Any other obvious differences since those early days? Well yes, the people at the fair: it was the usual mix of what seemed a pretty good cross section of Britain today, in this area anyway, almost exclusively white, which no doubt those in power will do their best to revise in short time, but a good cross section none the less. So what was different? The most striking thing was that in my day the fair would be for teenagers, mods rockers and everyone else would make up a large segment of the fair goers; not so much now if this one was anything to go by, the place was full of the little darlings - I can only think the lure of the bouncy council has worked its magic not exclusively but to a very large degree.

In other areas the strange and the weird show up as they always do, some very odd-shaped people in misfitting clothes, more in clothes of poor taste, we had a lot of very bad tattoos on display in the sun (golden opportunity to show those off in the hot weather), several mobility scooters holding a union meeting in the shade of trees, alongside the picnickers.

Was it a success? Certainly! The raucous calls from the showmen, "Do you want faster and noisier?" were answered with a very loud yes and the delight of it all on the young children's faces was there to see.

Despite all that is going wrong in our country, it was all forgotten on the showground; not a uniquely British event by any means but still going strong and still giving a lot of pleasure to a lot of people.

Oh, the rain never appeared and the firework display that I wanted to photograph went ahead but as the wife prodded me at ten - the time the display started after I had fallen asleep on the sofa - my rushed attempts to capture the display were disappointing, I blame the wife: she deliberately let me snooze on, spoilsport.


Friday, May 25, 2018

FRIDAY MUSIC: Captain Beefheart, by JD

Pic source


Don van Vliet (1941 - 2010) was an American painter and sculptor and his paintings are becoming collector's pieces. I am not a fan of abstract expressionism but others like it so judge for yourselves-
http://www.artnet.com/artists/don-van-vliet/

"As a child, Vliet was considered to be a child-prodigy sculptor and at age four caught the attention of Augustinio Rodriguez, a Portuguese sculptor and host of a weekly television show. For eight years Rodriguez featured clay animals on his shows which had been sculpted by Vliet. At age thirteen, Vliet received a scholarship to study art in Europe, an offer his parents declined."
https://hubpages.com/entertainment/The-Life-and-Music-of-Captain-Beefheart-Don-Van-Vliet

Many people were doubtful of that story and thought it might have been invented by Vliet himself. I was aware that he was a sculptor as well as a painter but I had never seen any sculptures by him. However there is further information on that story here:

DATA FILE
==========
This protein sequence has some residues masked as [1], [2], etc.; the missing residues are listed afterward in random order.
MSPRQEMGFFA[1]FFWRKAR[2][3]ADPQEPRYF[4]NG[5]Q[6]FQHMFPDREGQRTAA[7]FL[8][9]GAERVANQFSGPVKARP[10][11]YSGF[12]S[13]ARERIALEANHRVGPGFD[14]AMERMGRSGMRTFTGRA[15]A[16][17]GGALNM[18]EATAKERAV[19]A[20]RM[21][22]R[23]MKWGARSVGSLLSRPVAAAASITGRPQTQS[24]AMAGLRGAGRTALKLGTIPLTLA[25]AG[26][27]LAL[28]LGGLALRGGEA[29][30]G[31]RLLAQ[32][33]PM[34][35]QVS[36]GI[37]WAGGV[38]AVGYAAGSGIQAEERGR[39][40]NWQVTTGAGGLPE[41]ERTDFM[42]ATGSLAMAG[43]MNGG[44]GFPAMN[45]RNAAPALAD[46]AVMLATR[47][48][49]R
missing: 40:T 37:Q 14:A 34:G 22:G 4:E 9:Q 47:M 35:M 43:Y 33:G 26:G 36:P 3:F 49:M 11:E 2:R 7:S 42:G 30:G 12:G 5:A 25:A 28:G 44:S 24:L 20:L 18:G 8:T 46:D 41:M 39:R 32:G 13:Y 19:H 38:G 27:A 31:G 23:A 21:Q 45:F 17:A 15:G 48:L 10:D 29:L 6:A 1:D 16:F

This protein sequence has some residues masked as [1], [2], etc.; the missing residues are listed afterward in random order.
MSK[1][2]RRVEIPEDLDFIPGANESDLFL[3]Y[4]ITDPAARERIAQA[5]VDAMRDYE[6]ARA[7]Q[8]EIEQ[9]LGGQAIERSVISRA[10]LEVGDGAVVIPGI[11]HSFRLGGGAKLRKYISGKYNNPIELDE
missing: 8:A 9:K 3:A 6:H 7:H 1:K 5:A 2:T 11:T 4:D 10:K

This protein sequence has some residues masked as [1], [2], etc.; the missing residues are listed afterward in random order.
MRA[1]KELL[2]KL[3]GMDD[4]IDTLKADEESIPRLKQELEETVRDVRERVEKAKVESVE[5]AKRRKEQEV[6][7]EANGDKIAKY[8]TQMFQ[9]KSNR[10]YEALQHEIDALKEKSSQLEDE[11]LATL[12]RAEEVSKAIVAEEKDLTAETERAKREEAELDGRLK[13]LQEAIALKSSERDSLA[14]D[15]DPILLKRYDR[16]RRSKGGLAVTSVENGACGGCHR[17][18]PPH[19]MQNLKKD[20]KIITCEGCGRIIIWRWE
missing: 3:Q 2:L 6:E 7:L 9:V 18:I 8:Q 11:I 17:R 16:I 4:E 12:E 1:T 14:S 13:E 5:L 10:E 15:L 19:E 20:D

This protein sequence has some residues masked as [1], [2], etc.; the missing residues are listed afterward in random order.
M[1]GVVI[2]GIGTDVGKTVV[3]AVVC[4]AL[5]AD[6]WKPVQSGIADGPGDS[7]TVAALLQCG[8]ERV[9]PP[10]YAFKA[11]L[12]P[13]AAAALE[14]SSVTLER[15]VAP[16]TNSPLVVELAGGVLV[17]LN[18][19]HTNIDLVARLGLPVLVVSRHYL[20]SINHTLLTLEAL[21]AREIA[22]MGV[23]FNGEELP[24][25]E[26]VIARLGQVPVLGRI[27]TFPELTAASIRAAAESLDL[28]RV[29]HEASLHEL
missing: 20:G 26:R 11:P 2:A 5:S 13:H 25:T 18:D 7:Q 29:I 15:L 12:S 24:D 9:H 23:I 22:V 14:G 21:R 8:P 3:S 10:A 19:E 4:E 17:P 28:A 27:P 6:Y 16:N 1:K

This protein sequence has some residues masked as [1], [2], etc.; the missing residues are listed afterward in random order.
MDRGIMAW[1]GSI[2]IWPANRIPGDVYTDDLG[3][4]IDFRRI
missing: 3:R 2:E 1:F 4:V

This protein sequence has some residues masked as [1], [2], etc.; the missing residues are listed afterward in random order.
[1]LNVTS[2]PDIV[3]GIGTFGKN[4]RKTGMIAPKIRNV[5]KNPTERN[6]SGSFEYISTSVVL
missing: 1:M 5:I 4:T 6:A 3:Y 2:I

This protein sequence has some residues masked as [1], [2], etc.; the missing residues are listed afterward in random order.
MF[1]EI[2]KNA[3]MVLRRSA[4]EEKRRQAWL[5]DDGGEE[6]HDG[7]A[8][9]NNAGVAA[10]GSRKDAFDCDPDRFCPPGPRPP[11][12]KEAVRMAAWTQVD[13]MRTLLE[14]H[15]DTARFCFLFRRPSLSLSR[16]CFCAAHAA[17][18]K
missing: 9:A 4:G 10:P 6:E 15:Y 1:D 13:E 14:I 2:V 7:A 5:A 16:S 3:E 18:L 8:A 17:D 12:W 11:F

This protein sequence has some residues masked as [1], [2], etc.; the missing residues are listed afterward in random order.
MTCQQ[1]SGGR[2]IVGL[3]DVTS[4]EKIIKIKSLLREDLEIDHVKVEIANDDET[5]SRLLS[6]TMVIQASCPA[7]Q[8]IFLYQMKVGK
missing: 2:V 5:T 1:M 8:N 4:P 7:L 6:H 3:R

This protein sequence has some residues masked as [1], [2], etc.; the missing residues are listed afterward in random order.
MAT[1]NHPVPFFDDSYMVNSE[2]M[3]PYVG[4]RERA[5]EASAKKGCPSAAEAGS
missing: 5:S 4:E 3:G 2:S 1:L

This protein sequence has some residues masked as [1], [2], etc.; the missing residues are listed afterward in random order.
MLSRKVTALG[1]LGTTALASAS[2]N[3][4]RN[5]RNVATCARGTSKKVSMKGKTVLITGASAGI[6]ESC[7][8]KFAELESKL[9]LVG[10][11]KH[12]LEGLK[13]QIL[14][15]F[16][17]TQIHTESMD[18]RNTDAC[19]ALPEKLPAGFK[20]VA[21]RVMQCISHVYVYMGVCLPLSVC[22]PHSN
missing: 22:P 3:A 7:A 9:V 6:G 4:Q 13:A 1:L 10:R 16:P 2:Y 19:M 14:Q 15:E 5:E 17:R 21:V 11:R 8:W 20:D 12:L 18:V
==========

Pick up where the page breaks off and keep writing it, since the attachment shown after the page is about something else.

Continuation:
http://www.beefheart.com/don-vliet-and-agostinho-rodrigues-by-steve-froy/

Vliet, if he is known at all, is better known as Captain Beefheart; singer, songwriter and multi instrumentalist with his ever changing line up of musicians known as the Magic Band (which included Ry Cooder in an early incarnation.)

His music blended elements of blues, free jazz, and rock with avant-garde composition, idiosyncratic rhythms, and his surrealist wordplay and wide vocal range.

He achieved little commercial success but has become a cult figure and has been a major influence on subsequent generations of musicians. The wonderful facility known as YouTube allows us to marvel at and enjoy the music of this mad genius in all its glorious eccentricity. What has happened to the music business that we are now served up bland lifeless pap from identikit pop 'stars'?
https://www.britannica.com/biography/Captain-Beefheart

















Tuesday, May 22, 2018

Air travail, by JD



I wrote this in 2011 when I was thinking of doing a blog post about travelling:

"Writing in the Guardian in 2007, the designer Sir Terence Conran told a story that illustrates perfectly the difference between the ethos of a publicly owned infrastructure company and a privately owned one.

Conran revealed that when he was working on the design of the state-owned Heathrow Terminal 1 and the North Terminal of Gatwick airport in the 1960s, he was pressed to make sure that he provided "lots of seating" for the public. Conran contrasted the concern the state-owned airports authority in the 1960s showed for the comfort of the travelling public, to the much more commercial attitude of BAA today, where "every square inch must be turned over to retail space."

Unlike its state-owned predecessor, the privately owned BAA is seemingly guided by just one concern: maximising profits for its Spanish-owned parent company, Ferrovial. That means out with public seating areas, and in with forcing people to pay to sit down in rip-off cafes and restaurants."

It was brought to mind after reading John Ward's latest observations on passing through Stansted Airport -
https://hat4uk.wordpress.com/2018/05/21/analysis-the-call-of-the-bowels-vs-the-demands-of-mammon-vs-our-citizen-liberties/

Ward's tale also reminded me of an unplanned meander through Barcelona airport (which is called appropriately enough El Prat.)

I checked in at the BA desk then looked at my gate number and access stair. The BA desk was at the foot of Stair C. My boarding pass said Stair A so I walked to the other end of the terminal and climbed Stair A. Through security check which was nowhere near as bad as these things are now. I then looked for the gate number and followed the signs past endless 'shopping experience' and, after a long walk, reached the gate. Entrance to the gate was on my left but to my right was the security check for passengers coming up Stair C!

(I think the Barcelona check-in episode was in 2000 or 2001, can't remember exactly. It was definitely before the 9/11 attacks because security after that was turned into an assault course, the poor passengers being the ones assaulted!)

I no longer travel anywhere because I have done enough travelling and have a lot of good memories but, as Ward says, our puritanical leaders do not want 'proles' like me to enjoy holidays and certainly not to broaden our horizons and our minds.